Published May 23, 2018
Trans Iceland has been reaching out to numerous organisations, including the United Nations Refugee Agency (UNHCR), on the case of a trans man misgendered in registration by immigration authorities, despite granting him asylum for being trans in the first place. A trans activist and writer we spoke with also contends that this matter also relates to a confusion between gender expression and gender identity, calling it “incredibly discriminatory and frankly outrageous”.
As reported, Prodhi Manisha was granted asylum in Iceland in large part because he is a trans man, for which he would have faced concerted persecution in his country of citizenship. This is outlined extensively in Directorate of Immigration (UTL) case work on Prodhi, which Grapevine has reviewed, and he was previously issued an asylum seeker ID that gendered him correctly. However, upon picking up his refugee ID last week, he discovered that he had been registered in the system – by UTL – as female.
“It is an absolute tragedy,” Sæborg Ninja, the treasurer of Trans Iceland, told Grapevine. “A person having their gender recognised, and then de-legitimised by the same organisation, is horrifying.”
Sæborg says they have been in contact with various other organisations, including Samtökin 78, to determine their next steps. In addition, Sæborg has been in contact with a UNHCR representative and, with other board members, have been reaching out to further contacts within the human rights sphere.
While UTL has contended that Prodhi must take the matter up with the National Registry, a number of sources we spoke with believe that there is nothing in the law preventing UTL from correcting their error, Sæborg amongst them.
“I do not believe that ÚTL’s registration choice is a matter of being confined by the law,” Sæborg says. “The law relating to trans folks, or as the law calls it ‘people with gender identity disorder’, relates largely to the medical services and diagnoses trans people are required to have to change their registration within the National Registry. Getting through that system, if not requires, then strongly urges hormone treatment as well as surgery. However, UNHCR (which Iceland belongs to) guidelines state, for the protection of trans and intersex people, that their gender shall be respected and they shall not be made to go on hormones or have surgery.”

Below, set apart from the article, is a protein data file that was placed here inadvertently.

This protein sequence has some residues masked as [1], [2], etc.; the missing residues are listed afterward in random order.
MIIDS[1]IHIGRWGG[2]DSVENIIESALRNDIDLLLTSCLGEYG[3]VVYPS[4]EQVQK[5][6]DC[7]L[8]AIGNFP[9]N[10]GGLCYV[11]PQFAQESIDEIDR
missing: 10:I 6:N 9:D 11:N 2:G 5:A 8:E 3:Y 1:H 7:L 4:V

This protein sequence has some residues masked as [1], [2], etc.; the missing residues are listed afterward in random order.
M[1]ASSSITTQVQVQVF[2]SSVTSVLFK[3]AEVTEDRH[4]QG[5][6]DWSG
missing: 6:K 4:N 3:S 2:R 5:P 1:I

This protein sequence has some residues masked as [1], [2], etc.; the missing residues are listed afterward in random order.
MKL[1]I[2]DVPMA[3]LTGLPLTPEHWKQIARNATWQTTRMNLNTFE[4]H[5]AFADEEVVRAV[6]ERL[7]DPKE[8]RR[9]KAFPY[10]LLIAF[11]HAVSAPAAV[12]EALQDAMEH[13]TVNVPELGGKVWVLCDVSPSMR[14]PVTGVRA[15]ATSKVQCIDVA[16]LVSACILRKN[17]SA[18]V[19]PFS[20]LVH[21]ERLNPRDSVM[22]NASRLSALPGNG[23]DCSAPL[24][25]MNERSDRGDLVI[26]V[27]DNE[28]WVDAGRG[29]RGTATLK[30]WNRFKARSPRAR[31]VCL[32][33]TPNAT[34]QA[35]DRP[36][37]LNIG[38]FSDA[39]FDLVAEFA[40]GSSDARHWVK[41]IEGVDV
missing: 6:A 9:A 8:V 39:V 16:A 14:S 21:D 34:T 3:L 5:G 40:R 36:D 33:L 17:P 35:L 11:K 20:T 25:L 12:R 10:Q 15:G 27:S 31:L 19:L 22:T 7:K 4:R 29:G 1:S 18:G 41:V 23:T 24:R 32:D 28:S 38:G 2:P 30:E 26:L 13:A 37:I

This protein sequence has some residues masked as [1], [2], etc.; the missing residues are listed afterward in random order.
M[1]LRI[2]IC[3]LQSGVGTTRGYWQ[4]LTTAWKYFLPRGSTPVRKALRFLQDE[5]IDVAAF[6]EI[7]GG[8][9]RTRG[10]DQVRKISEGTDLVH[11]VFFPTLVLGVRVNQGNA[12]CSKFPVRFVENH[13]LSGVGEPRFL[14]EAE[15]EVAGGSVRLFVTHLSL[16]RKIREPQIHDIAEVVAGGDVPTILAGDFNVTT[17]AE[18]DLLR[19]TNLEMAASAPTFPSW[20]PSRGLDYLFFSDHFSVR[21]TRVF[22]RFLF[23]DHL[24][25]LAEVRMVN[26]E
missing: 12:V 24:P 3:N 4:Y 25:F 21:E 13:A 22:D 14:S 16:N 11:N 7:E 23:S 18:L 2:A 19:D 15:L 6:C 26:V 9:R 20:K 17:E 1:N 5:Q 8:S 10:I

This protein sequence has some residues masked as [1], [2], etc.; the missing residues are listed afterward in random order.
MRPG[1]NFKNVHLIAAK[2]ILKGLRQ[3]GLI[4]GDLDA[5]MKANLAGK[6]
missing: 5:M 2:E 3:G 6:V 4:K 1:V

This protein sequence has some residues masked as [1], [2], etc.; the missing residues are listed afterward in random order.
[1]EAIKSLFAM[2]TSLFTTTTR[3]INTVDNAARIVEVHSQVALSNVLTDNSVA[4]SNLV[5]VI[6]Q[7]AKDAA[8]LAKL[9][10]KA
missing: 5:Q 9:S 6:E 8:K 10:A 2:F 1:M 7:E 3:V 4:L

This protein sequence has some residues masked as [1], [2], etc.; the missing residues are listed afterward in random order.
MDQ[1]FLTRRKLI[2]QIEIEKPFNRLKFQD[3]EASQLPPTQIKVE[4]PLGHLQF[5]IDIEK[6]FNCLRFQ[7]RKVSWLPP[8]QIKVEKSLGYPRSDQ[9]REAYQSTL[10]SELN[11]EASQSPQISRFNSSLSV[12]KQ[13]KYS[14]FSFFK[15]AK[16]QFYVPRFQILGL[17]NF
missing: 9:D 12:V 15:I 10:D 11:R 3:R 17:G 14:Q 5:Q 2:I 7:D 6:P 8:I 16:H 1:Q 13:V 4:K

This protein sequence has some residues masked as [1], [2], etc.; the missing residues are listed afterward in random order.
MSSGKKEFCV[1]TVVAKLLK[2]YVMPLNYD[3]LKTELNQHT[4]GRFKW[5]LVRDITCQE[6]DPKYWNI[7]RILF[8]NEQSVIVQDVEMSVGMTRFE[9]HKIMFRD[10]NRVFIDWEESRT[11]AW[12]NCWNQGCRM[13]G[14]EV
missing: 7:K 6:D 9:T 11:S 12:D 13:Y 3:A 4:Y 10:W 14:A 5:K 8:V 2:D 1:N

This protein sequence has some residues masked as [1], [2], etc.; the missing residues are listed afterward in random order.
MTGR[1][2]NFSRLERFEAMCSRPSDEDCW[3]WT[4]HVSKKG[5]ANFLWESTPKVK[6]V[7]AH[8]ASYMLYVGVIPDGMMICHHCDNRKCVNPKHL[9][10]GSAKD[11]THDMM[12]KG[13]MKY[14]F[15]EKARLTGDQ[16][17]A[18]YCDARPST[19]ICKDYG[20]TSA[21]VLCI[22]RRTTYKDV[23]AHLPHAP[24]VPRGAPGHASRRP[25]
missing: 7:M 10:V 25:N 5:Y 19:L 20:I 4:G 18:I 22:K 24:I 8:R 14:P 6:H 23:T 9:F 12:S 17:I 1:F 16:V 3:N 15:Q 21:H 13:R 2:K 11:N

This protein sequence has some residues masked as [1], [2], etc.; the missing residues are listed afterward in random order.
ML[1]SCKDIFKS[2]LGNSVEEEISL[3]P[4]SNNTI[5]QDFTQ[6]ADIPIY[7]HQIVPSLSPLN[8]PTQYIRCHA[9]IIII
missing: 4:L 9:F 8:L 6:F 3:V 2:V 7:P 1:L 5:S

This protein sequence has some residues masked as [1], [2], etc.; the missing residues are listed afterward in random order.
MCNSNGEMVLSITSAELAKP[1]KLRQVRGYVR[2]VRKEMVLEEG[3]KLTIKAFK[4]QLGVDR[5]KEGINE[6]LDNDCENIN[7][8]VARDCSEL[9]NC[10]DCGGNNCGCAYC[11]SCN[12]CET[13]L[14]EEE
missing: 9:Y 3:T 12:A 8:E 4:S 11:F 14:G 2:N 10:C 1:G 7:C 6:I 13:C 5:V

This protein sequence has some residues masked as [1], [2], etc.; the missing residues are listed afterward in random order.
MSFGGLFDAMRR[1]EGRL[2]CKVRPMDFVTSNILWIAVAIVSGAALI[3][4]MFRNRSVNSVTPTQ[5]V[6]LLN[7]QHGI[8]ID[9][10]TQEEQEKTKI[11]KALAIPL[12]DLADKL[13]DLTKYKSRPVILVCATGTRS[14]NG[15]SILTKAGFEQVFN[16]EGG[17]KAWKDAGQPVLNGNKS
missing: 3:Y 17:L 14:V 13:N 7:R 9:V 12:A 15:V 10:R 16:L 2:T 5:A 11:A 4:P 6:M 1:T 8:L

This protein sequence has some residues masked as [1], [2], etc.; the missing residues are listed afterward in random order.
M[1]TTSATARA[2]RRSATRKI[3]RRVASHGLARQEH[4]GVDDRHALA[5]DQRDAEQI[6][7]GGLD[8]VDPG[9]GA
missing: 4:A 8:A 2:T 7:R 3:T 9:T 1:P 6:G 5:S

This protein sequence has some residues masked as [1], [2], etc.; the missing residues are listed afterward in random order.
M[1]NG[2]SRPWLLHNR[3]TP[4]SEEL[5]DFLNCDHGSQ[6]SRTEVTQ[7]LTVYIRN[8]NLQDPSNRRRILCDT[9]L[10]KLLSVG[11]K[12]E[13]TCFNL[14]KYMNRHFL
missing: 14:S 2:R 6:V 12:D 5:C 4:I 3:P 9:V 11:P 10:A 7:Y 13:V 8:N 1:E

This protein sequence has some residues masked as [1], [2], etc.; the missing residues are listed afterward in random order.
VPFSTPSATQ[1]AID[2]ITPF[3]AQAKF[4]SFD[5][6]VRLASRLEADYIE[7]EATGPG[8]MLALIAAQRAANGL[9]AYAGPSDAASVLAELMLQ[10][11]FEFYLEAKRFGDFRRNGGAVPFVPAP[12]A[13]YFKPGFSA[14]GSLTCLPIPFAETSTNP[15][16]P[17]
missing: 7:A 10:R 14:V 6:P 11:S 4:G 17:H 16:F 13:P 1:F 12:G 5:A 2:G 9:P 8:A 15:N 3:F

According to UNHCR’s guidelines for resettlement, it is stated in part that a refugee’s self-defined gender identity “should be respected, regardless of whether the refugee has undergone any surgery or hormone treatment.”
Ugla Stefanía Kristjönudóttir Jónsdóttir, a trans activist, writer and co-creator at My Genderation, believes the case also has something to do with a confusion between gender expression – for example, how a person chooses to dress – and gender identity.
“I believe that [UTL’s] reluctance to change their ID has a lot to do with their prejudice towards Prodhi’s gender expression,” Ugla told Grapevine. “While he is a trans man, his expression is very feminine. I believe that if his expression was more masculine, UTL would not have made an issue out of this. It demonstrates how society doesn’t differentiate between gender identity and gender expression, and how people are more reluctant to recognise the gender identity of people that do not conform to strict gender norms in terms of expression.”
As such, Ugla says, what UTL is doing is causing active harm.
“It is also incredibly discriminatory and frankly outrageous that they are refusing to recognise his gender, when the main reason he sought asylum was because of his gender identity,” they say. “He is literally unable to have it changed in his country, and the least UTL could do is recognise him legally for who he is and have a positive effect on his quality of life. This is putting even more stress on someone that has already gone through a lot and is vulnerable to transphobia and discrimination.”
As pointed out previously, a trans “quota refugee” (refugees expressly invited to and settled in Iceland by the government) was correctly gendered when registered by authorities, and Sæborg does not believe the law makes exceptions in this matter.
“Neither is it permissible to discriminate refugees based on whether they are quota refugees or not,” Sæborg tells us. “Prodhi’s gender was recognized by the state until this month. I would think that rules and regulations relating to the status of refugees should be followed when it comes to registering a person in the National Registry. This clearly goes against what is considered permissible or humane treatment of trans or intersex refugees.”